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Democrat Lawmaker Asks Republicans To Drop Support For Trump

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Rep. Jamie Raskin criticized Republicans who voted to expel former Rep. George Santos but continue to support former President Trump, stating that Trump’s actions are far worse.

Santos was expelled over ethics violations, with 105 Republicans joining Democrats in the vote.

Raskin argued that those Republicans should also withdraw their support for Trump, highlighting Trump’s falsehoods and incitement of the Capitol insurrection. (Trending: Greta Thunberg Caught on Video Going Full Anti-Semite)

“I do feel as if his offenses, his fraud, his lies, pale in comparison to the lies and fraud of Donald Trump, whose big lie that he won the presidential election, which he lost by more than seven million votes, 306 to 232 in the Electoral College, then led to his incitement of a violent insurrection against the Union,” Raskin said in an MSNBC interview.

“And so all those Republicans who voted to expel Santos should drop their support for Donald Trump immediately, who certainly engaged in far bigger lies than anything George Santos ever attempted,” he continued.

Raskin, a prominent Trump critic, emphasized the threat he believes Trump poses to the country’s future and noted that Trump faces various legal challenges, including those related to election fraud and the Capitol riots.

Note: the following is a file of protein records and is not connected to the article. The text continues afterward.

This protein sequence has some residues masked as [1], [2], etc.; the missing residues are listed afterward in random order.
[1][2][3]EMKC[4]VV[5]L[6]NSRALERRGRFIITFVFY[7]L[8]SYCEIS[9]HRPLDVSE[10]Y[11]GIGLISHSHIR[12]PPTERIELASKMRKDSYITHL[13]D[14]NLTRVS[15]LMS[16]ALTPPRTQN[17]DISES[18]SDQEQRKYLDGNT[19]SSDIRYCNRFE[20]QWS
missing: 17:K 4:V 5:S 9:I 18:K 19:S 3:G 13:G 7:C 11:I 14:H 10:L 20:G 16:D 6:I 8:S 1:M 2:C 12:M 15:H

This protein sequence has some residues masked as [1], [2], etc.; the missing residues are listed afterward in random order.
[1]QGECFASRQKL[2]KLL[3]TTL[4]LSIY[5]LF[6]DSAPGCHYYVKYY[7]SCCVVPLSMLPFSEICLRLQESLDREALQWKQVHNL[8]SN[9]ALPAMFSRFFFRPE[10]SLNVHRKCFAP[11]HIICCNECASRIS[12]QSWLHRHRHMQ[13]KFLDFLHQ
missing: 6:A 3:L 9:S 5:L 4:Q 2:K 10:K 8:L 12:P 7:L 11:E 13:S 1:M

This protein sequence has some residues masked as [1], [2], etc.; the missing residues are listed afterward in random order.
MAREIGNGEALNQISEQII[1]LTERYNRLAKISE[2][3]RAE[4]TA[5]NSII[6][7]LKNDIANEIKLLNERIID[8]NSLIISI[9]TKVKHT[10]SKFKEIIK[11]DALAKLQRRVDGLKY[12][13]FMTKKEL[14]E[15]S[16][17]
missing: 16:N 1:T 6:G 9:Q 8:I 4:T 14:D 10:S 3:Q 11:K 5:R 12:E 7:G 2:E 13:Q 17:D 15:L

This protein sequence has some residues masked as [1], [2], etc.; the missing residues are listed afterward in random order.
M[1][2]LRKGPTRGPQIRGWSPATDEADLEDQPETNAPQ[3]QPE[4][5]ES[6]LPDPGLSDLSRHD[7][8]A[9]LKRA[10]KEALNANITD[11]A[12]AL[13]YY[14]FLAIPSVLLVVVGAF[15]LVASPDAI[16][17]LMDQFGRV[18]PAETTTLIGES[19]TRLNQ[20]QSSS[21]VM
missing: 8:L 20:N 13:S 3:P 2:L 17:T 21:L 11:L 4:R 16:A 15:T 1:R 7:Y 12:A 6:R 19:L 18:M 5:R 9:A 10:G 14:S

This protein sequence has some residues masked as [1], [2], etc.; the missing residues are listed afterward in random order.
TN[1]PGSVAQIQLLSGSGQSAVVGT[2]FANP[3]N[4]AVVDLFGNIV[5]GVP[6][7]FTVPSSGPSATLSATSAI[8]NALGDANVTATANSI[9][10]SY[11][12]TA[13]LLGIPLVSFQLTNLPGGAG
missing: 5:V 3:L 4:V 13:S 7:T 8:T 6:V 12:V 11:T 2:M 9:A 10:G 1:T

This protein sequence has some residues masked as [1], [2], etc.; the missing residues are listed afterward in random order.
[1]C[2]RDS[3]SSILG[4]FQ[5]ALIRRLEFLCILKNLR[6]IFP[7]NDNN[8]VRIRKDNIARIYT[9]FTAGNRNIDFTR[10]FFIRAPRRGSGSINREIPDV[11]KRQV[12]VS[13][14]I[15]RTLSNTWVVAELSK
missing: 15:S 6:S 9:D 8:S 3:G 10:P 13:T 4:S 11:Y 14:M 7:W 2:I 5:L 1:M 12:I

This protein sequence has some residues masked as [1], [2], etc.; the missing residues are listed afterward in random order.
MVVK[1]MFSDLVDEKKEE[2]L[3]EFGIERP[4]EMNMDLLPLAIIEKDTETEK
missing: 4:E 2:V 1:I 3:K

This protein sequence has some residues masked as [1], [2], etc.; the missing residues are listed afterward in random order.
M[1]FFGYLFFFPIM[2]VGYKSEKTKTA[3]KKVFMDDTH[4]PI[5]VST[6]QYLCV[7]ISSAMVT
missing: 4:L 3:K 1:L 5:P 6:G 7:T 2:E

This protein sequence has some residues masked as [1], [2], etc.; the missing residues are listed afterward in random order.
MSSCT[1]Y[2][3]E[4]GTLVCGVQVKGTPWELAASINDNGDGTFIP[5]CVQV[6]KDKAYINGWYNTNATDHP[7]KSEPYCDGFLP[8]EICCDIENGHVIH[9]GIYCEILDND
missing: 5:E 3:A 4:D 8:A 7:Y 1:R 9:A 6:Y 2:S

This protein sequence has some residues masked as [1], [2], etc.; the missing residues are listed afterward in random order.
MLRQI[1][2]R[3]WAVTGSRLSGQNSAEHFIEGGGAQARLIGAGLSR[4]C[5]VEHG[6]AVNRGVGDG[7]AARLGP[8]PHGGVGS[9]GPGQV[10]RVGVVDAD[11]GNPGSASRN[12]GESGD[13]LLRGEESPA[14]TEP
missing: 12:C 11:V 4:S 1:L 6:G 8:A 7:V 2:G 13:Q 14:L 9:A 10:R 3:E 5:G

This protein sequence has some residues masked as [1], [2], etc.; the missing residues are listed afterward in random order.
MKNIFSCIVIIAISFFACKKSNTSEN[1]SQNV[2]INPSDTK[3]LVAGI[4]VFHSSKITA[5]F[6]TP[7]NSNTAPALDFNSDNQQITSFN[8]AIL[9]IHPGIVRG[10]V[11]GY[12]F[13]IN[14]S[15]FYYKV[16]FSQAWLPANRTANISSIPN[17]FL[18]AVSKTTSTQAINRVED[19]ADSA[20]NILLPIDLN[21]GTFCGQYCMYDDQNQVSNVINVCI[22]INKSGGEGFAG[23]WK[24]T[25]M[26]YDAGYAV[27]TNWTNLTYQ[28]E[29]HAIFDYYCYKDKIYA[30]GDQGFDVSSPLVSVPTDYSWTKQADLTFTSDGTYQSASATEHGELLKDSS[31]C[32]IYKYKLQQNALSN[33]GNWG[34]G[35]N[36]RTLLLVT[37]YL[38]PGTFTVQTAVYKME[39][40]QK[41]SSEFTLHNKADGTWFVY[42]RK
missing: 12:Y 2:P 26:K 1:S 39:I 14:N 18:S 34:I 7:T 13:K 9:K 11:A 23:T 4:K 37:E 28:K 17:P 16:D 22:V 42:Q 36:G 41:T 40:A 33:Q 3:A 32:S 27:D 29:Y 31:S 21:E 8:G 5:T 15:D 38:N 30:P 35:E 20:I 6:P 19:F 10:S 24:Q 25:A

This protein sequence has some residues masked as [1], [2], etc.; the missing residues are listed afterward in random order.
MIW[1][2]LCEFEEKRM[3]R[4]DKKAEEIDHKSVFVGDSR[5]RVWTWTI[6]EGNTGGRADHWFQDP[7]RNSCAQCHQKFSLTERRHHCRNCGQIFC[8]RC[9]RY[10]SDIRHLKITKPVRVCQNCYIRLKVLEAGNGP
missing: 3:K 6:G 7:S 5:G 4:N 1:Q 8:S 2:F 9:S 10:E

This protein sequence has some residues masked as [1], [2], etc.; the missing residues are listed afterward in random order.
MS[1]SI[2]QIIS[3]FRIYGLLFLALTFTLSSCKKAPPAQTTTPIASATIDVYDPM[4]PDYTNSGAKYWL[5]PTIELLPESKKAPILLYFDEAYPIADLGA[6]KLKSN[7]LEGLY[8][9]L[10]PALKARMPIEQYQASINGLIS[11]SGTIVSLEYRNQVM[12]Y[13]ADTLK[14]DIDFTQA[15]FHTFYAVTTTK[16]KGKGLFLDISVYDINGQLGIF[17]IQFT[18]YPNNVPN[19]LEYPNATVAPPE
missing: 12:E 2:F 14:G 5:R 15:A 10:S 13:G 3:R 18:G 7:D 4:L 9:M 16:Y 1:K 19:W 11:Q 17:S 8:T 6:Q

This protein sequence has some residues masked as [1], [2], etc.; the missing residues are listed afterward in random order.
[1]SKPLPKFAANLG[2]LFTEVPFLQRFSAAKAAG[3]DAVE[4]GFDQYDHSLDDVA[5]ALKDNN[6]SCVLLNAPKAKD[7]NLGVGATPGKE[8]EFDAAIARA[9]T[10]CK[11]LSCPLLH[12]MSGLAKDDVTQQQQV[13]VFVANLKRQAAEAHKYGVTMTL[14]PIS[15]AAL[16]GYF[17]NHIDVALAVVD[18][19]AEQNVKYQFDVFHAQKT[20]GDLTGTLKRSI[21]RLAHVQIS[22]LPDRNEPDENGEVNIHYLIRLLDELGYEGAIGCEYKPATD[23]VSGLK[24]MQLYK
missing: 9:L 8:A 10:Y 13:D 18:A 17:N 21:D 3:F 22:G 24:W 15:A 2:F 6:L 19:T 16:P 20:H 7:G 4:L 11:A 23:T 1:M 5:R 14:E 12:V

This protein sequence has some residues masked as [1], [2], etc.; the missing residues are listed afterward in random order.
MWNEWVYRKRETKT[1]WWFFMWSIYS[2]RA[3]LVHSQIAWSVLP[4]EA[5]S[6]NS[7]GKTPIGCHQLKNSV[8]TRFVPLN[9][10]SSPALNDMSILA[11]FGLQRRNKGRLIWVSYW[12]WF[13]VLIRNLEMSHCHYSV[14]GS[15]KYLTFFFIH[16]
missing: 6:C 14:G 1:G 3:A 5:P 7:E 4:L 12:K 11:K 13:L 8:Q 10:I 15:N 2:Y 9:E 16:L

Raskin (D-MD) also claimed that the U.S. Constitution disqualifies Donald Trump from seeking a second term as president due to having “participated in insurrection.”

“The hard question is not should the courts end up deciding because the courts will have to decide this because it’s a Constitutional question,” he explained.

“The hard part is, did he engage in insurrection or rebellion? That’s the hard part for some people,” Raskin stated. (Trending: It’s Time For Donald Trump To Drop Out)

“Is incitement to insurrection participating in insurrection? The House of Representatives already impeached him for inciting insurrection,” he continued.

“57 of 100 senators voted to determine that he did engage in incitement to insurrection, so you have robust bipartisan, bicameral majorities defining that as a legislative fact.”

“But I think the alternative argument will be no, you need a criminal conviction first. It’s not enough to show that it happened.”

“And you know, against that, I would simply say, the language of Section 3 of the 14th Amendment says that you can’t run for office if you have sworn an oath to the Constitution, but then you participated in insurrection rebellion. It doesn’t say if you have been convicted of insurrection or rebellion. But I think that that will become really the heart of the legal argument,” he went on. (Trending: Judge Declines To Recuse From Trump 2024 Ballot Case)

“Donald Trump tried to overthrow Constitutional democracy. And the Constitution has a mechanism for dealing with that which is a very strongly pro-democratic mechanism. It says this is a big country. a lot of people can be president.”

“You don’t have to go back to somebody who has already proven himself to be untrustworthy by being disloyal to the Constitution and trying to overthrow the constitutional order.”

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